A whiplash injury occurs when the head and neck (cervical spine) unexpectedly get whipped back and forth. In today’s world, this injury most commonly happens when hit from behind by a vehicle.
If your whiplash symptoms linger, it may be hard for others to relate to what you’re going through. Some questions could include:
- “You felt fine after the accident. How can you be in so much pain and discomfort weeks later?”
- “My friend recovered from whiplash within a few days. Maybe it’s just in your mind?”
Despite what other people might think, whiplash symptoms can indeed be mysterious and evolve over a period of weeks and months. Some symptoms may fade away as new ones develop. While most people fully recover from whiplash within 3 months, others may experience symptoms that last much longer and become chronic.
Let’s review some key facts about whiplash to help put this injury in perspective.
Pain can be delayed
We’re used to most collision injuries becoming painful immediately. For example, if you fall and land hard on your hand, it starts hurting right away. However, a whiplash injury may take up to 24 hours or more before it becomes painful. It is not uncommon for someone to be rear-ended by another car and refuse medical attention at the scene, but then wake up the next day with neck pain.
Pain is not the only whiplash symptom
Neck pain, stiffness, and other aches in surrounding areas are commonly associated with whiplash injury. However, the symptoms are not always straightforward and can include whiplash-associated disorders (WAD) that go beyond just pain. Some examples include:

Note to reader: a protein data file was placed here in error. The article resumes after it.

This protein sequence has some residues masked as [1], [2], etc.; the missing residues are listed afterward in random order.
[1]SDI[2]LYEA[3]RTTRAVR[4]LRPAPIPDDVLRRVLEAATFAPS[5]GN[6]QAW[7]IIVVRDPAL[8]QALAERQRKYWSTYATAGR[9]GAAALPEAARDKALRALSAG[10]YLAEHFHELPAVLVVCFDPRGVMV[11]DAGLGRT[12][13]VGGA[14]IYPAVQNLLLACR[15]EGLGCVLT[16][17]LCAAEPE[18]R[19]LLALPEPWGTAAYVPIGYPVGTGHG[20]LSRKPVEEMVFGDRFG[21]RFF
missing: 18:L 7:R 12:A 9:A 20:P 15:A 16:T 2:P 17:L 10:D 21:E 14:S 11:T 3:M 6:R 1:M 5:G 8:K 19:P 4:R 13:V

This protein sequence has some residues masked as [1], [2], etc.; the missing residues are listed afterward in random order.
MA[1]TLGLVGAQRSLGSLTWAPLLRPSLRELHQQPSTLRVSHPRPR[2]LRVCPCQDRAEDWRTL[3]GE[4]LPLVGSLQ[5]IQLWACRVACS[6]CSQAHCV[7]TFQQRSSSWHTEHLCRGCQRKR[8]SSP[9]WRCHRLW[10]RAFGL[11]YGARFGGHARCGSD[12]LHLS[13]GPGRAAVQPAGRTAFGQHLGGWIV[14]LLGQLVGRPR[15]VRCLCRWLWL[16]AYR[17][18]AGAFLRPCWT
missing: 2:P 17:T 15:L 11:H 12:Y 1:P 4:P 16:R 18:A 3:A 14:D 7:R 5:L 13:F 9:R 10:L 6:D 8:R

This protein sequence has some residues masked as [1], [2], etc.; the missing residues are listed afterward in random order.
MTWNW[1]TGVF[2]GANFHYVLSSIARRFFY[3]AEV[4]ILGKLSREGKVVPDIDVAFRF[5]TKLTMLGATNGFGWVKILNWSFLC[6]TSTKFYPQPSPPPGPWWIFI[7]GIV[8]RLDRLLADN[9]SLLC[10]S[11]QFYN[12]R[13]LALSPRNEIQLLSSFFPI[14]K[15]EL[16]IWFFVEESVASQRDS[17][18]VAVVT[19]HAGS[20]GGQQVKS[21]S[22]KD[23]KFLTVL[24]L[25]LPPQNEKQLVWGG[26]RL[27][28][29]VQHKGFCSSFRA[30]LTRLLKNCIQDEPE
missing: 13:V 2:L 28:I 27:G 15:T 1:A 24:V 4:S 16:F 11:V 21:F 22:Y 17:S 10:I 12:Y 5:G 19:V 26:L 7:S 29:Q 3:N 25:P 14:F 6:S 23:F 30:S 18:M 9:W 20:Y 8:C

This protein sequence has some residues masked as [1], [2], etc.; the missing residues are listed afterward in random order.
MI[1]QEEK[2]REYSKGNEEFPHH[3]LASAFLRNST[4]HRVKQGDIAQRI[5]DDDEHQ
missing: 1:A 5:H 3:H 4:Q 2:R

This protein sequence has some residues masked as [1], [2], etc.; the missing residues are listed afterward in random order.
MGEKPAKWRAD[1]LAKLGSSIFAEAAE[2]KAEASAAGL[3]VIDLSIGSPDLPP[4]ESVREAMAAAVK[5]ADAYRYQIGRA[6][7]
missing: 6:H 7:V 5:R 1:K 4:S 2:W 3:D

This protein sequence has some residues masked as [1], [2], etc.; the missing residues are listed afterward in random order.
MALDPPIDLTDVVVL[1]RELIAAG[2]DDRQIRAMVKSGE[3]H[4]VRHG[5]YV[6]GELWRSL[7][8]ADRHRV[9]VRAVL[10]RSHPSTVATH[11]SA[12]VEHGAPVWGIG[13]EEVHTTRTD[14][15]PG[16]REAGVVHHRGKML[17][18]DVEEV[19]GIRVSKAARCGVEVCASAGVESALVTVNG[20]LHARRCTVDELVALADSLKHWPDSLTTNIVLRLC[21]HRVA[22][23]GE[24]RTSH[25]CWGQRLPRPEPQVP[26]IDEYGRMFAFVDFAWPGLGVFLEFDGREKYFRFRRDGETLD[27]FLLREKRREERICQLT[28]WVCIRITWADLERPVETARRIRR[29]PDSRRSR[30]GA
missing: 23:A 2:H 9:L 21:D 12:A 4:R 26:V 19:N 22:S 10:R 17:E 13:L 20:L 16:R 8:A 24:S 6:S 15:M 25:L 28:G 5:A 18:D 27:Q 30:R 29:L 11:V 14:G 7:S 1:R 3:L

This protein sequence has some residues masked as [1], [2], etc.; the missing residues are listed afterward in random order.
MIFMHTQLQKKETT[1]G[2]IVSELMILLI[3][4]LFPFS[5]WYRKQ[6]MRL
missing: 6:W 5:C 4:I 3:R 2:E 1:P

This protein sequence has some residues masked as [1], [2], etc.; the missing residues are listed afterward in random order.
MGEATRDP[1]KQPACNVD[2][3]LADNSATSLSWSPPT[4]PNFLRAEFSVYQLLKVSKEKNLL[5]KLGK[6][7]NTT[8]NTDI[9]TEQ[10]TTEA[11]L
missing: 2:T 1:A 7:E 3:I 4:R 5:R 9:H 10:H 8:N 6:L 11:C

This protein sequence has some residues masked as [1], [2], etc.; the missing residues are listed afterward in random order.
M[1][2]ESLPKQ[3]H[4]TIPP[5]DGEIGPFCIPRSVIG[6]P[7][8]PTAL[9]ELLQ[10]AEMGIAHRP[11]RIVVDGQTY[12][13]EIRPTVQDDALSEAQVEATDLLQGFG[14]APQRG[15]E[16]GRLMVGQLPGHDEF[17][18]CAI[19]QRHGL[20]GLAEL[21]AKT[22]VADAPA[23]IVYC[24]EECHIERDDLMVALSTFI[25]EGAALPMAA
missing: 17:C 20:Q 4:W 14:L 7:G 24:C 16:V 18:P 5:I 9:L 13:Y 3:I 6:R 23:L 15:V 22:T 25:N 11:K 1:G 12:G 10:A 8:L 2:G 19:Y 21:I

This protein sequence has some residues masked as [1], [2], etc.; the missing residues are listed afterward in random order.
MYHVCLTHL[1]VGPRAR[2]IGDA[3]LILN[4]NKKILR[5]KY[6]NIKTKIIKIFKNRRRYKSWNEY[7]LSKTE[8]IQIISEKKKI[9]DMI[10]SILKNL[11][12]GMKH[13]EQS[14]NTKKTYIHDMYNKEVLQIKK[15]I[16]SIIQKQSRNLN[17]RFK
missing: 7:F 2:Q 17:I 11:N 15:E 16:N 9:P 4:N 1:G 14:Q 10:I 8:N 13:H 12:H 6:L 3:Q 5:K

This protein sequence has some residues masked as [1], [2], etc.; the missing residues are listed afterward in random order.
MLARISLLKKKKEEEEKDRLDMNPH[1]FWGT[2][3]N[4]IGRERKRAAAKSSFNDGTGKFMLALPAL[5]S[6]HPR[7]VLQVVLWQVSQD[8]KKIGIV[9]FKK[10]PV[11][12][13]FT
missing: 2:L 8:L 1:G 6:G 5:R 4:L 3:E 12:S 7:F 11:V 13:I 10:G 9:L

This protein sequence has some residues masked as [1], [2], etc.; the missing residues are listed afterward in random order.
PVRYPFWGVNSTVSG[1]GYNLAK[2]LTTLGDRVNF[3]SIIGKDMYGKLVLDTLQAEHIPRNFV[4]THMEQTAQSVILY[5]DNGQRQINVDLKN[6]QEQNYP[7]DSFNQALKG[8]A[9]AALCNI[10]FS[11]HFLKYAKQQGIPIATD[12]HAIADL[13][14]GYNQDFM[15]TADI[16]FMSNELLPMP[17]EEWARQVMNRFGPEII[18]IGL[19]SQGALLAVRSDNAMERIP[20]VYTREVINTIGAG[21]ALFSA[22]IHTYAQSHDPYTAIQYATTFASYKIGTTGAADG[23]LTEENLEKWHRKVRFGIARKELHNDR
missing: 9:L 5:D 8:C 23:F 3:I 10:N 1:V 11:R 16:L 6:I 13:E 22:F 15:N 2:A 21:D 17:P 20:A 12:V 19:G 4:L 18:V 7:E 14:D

- Vision problems
- Emotional changes
- Trouble with memory or concentration
- Problems with getting enough sleep
- Ringing in ears (tinnitus)
- Difficulty with chewing, talking, and/or swallowing
Some whiplash-associated disorders may be related to a concussion that occurred during the collision, but the exact cause of these symptoms cannot always be accurately diagnosed.
Whiplash-associated disorders may go away quickly or last for months or longer. If left untreated, whiplash symptoms can increase fatigue, stress levels, and feelings of social isolation.
Seemingly minor collisions can cause whiplash
While there is a correlation between the collision’s force and severity of whiplash symptoms, sometimes the results can be surprising. A couple examples include:
- A lack of car damage can be misleading. In cases where a car looks OK after the collision, the forces that were not absorbed by the vehicle’s surface may instead go through the seat and worsen the whiplash. On the other hand, a car might have visible damage and/or look crunched-up, but the exterior absorbed more of the forces and possibly resulted in less whiplash.
- Whiplash can occur at low speeds. Whiplash injuries have been reported in collisions of less than 10 miles per hour in the medical literature.1 Some people with weaker neck muscles or other conditions that make the cervical spine more susceptible to injury are likely factors.
If you or a loved one suspect a whiplash injury has occurred, it’s important to consult with a doctor. Seeking treatment for whiplash sooner rather than later tends to result in better recovery outcomes.
- Bogduk N, Yoganandan N. Biomechanics of the cervical spine Part 3: minor injuries. Clinical Biomechanics. 2001; 16(4) 267-275.